“Our strength grows out of our weaknesses.” – Ralph Waldo Emerson
Something that has always intimidated me from starting something new has always been a deep worry about my shortcomings. I know that I have weaknesses, and I’m afraid they’ll lead to my failure.
I’ve learned in recent years, however, that those weaknesses can be turned into strengths with a very simple tool: the right mindset.
I’m not talking just about the power of positive thinking (which I think is a great tool for anything) but about figuring out ways in which weaknesses can actually be strengths. If you develop the mindset that weaknesses aren’t really weaknesses, you’ve just broken through your limitations and fears.
For example, for the longest time I was no good at sustaining something for very long, at achieving any kind of long-term success. I was good at short-term projects, but I couldn’t keep anything going for long. So I found two ways to make this work in my favor:
- I became the master of the quick turnaround. Someone needs a job done? I’ll do it in a day or two. Any job that takes longer than that is broken down into smaller jobs — and I take them on one at a time, rather than as a group of intimidating and overwhelming projects. I can do amazing work in short bursts — and that’s an awesome strength.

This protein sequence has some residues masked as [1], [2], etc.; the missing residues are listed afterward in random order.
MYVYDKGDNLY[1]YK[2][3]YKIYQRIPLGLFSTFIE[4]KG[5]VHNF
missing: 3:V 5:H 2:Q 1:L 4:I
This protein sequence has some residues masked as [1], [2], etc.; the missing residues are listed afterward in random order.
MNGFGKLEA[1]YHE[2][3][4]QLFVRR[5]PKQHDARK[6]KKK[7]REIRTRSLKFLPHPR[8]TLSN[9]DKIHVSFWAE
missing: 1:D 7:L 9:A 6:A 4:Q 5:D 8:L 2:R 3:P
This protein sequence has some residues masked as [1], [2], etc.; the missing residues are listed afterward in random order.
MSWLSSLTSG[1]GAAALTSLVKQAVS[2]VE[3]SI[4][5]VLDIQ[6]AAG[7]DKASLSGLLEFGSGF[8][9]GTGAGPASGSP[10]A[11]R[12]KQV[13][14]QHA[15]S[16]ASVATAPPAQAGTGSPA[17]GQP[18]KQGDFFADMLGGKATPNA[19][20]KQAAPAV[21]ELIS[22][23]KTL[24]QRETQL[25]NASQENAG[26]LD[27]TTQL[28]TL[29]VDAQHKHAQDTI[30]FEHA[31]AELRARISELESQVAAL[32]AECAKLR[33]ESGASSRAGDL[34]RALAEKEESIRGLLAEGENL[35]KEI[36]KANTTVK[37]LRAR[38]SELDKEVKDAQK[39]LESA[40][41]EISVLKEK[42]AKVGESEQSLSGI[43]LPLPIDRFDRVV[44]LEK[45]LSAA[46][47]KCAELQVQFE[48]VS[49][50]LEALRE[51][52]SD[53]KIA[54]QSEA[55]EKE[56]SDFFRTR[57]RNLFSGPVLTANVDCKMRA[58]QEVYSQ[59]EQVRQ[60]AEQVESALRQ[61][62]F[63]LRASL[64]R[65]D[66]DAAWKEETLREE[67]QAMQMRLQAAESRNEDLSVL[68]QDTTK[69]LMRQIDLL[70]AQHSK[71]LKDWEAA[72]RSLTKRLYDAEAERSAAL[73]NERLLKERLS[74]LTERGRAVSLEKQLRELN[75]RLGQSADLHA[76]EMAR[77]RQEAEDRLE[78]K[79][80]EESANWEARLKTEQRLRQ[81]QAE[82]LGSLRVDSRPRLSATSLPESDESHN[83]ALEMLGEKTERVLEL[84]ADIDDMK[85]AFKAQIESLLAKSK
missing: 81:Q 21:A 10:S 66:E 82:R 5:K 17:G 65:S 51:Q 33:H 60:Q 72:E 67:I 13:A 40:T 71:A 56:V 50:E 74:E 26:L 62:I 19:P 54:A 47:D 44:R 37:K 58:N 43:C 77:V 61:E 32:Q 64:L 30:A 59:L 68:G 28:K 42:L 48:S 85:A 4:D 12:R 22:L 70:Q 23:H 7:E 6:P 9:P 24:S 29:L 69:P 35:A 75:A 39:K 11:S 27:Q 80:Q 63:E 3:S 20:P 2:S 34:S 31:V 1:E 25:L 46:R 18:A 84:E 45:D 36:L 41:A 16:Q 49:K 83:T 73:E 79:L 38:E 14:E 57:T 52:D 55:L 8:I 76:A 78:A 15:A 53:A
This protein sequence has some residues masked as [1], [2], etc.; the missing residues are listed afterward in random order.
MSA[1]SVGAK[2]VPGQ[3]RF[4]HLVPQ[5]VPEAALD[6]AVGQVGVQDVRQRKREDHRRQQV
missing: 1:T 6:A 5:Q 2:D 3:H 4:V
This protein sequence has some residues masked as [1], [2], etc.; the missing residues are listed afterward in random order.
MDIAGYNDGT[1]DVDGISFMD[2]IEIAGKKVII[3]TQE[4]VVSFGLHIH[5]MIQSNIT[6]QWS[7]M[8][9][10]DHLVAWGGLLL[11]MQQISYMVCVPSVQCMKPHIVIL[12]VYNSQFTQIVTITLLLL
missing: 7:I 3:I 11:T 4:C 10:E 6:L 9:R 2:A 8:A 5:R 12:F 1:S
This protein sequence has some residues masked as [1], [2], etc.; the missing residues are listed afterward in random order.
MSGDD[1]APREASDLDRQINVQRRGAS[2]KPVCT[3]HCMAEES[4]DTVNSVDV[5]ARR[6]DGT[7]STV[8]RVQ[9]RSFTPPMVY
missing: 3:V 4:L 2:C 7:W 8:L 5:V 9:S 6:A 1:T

- I learned to focus on baby steps. For some goals, you need to sustain something for a long time — running a marathon is a good example. But if I focused on one step at a time, and made each step a major success, I could achieve a lot over time with little baby steps. Instead of worrying about an entire marathon training program (usually takes 3-4 months), I focus on one day at a time, or one week at the most. And I celebrate my successes as though I completed the entire program.
Weaknesses as a Writer
A fear of not having mastered the novel form of writing also stopped me from trying to make it as a writer with a larger audience. I didn’t have experience in the larger world of journalism either (I’ve only written for small newspapers and magazines), so I never tried to make it with larger publications. For the longest time, these weaknesses held me back as a writer — I didn’t know how to write a novel and I don’t have a lot of big-time experience.
But then I discovered blogging, and suddenly my weaknesses were strengths: I could write blog posts about topics I knew about, in an honest way, rather than taking on the novel (which I will master someday). And my lack of experience actually helps — I’m just a regular guy going through things like everyone else, learning as I go — and my experiences as a learner help others learn as well. My weaknesses are strengths.